The news abounds with stories of powerful men behaving badly. It's a depressing yet predictable spectacle - those in positions of power can't help but help themselves to the help. They scream at underlings and have sex with the secretaries; they assault hotel maids (or at least are accused of such) and sleep with the nanny. The question, of course, is what motivates this awful behavior? Why does power corrupt?
Psychologists refer to this as the paradox of power. The very traits that helped leaders accumulate control in the first place all but disappear once they rise to power. Instead of being polite, honest and outgoing, they become impulsive, reckless and rude. According to psychologists, one of the main problems with authority is that it makes us less sympathetic to the concerns and emotions of others. For instance, several studies have found that people in positions of authority are more likely to rely on stereotypes and generalisations when judging other people. They also spend much less time making eye contact, at least when a person without power is talking.
Consider a recent experiment led by Adam Galinsky, a psychologist at Northwestern University. Galinsky and colleagues began by asking subjects to either describe an experience in which they had lots of power or a time when they felt utterly powerless. Then the psychologists asked the subjects to draw the letter E on their foreheads. Those primed with feelings of power were much more likely to draw the letter backwards, at least when seen by another person. Galinsky et al. argue that this effect is triggered by the myopia of power, which makes it much harder to imagine the world from the perspective of someone else. We draw the letter backwards because we don't care about the viewpoint of others. We don't give a shit what the maid thinks.
But here's the catch: We still think we do care, at least in the abstract. That's because power quickly turns us into hypocrites. In a 2009 study, Galinsky asked subjects to think about either an experience of power or powerlessness. The students were then divided into two groups. The first group was told to rate, on a nine-point scale, the moral seriousness of misreporting travel expenses at work. The second group was asked to participate in a game of dice, in which the results of the dice determined the number of lottery tickets each student received. A higher roll led to more tickets.
Participants in the high-power group considered the misreporting of travel expenses to be a significantly worse offence. However, the game of dice produced a completely contradictory result. In this instance, people in the high-power group reported, on average, a statistically improbable result, with an average dice score that was 20 percent above that expected by random chance. (The powerless group, in contrast, reported only slightly elevated dice results.) This strongly suggests that they were lying about their actual scores, fudging the numbers to get a few extra tickets.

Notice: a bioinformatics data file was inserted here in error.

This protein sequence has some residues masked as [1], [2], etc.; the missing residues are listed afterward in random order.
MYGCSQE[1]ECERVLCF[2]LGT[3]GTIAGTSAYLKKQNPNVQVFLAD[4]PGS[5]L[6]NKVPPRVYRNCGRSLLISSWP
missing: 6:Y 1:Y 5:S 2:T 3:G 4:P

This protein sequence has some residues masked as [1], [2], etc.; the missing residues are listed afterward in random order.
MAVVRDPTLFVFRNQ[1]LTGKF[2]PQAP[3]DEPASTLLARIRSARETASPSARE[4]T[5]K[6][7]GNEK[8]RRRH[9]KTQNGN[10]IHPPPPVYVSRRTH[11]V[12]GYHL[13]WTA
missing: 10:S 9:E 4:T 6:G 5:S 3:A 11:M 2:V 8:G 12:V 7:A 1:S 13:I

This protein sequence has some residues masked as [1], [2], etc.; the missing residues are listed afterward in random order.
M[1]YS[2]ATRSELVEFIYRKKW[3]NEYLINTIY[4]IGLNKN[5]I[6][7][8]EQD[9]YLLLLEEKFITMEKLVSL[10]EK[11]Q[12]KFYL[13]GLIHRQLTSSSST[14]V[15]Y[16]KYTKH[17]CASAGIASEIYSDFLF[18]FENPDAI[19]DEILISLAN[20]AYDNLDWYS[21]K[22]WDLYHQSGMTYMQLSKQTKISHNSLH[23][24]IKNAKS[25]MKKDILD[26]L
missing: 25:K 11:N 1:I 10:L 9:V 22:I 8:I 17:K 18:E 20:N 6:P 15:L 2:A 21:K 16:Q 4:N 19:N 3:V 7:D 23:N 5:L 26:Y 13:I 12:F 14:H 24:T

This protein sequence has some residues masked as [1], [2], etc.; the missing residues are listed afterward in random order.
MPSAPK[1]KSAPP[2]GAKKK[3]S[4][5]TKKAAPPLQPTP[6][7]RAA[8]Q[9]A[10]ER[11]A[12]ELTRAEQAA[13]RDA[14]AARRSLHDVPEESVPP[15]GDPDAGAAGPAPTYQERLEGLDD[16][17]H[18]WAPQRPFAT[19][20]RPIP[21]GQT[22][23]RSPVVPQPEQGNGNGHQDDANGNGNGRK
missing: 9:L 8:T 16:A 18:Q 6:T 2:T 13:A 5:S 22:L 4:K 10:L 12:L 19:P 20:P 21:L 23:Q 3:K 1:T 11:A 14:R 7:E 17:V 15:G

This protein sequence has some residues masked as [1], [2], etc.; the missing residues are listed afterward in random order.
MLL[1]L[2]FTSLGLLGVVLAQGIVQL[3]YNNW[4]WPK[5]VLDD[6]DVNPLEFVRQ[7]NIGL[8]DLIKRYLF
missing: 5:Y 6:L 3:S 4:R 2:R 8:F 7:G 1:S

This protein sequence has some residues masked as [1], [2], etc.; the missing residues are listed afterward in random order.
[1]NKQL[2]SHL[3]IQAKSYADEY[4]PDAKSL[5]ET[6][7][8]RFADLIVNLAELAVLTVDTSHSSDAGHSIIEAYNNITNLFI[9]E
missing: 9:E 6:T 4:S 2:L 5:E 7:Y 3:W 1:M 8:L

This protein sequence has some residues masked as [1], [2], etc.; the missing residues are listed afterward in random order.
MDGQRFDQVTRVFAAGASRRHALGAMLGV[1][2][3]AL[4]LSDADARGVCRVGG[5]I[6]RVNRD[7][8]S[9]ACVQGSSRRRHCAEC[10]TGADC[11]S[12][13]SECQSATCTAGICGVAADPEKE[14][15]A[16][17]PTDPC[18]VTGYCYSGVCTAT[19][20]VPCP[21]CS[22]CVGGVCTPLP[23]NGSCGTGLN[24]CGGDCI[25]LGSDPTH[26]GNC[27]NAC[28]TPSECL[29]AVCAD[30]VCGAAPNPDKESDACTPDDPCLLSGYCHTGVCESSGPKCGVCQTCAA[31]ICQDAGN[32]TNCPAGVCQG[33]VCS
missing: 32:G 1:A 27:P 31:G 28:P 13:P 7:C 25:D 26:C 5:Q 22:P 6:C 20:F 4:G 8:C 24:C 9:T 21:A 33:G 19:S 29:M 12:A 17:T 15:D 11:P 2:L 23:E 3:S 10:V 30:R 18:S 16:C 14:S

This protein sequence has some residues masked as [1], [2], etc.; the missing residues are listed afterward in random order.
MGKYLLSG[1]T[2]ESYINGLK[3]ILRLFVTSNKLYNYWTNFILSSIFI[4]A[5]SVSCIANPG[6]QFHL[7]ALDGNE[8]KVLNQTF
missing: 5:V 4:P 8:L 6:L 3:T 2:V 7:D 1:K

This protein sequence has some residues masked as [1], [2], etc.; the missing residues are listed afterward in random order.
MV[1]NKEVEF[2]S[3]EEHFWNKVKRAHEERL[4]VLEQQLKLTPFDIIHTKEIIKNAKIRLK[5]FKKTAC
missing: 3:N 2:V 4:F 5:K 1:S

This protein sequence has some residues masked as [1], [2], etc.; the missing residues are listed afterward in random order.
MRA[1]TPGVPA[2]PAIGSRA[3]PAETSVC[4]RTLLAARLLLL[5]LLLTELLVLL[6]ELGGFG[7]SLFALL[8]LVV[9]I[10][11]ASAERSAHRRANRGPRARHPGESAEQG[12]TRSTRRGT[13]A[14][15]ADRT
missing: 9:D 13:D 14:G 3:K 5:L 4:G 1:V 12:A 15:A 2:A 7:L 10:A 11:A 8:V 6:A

Although people almost always know the right thing to do - cheating is wrong - their sense of power makes it easier to rationalise away the ethical lapse. For instance, when the psychologists asked the subjects (in both low- and high-power conditions) how they would judge an individual who drove too fast when late for an appointment, people in the high-power group consistently said it was worse when others committed those crimes than when they did themselves. In other words, the feeling of eminence led people to conclude that they had a good reason for speeding - they're important people, with important things to do - but that everyone else should follow the posted signs.
But perhaps you're not convinced by these clever lab experiments performed mostly on undergrads. Perhaps you think the paradigms smack of artifice. One of my favourite studies of power corrupting comes from Deborah Gruenfeld, a psychologist at the Stanford Business School. She was interested in how positions of power altered our reasoning process. After analysing more than 1,000 decisions handed down by the United States Supreme Court between 1953 and 1993, Gruenfeld found that, as justices gained power on the court, or became part of a majority coalition, their written opinions tended to become less complex and nuanced. They considered fewer perspectives and possible outcomes. The bad news, of course, is that the opinions written from the majority position are what actually become the law of the land.
The larger lesson is that Foucault had a point: The dynamics of power can profoundly influence how we think. When we climb the ladder of status, our inner arguments get warped and our natural sympathy for others is vanquished. Instead of fretting about the effects of our actions, we just go ahead and act. We deserve what we want. And how dare they resist. Don't they know who we are?
Image: Gwydion Williams/Flickr.
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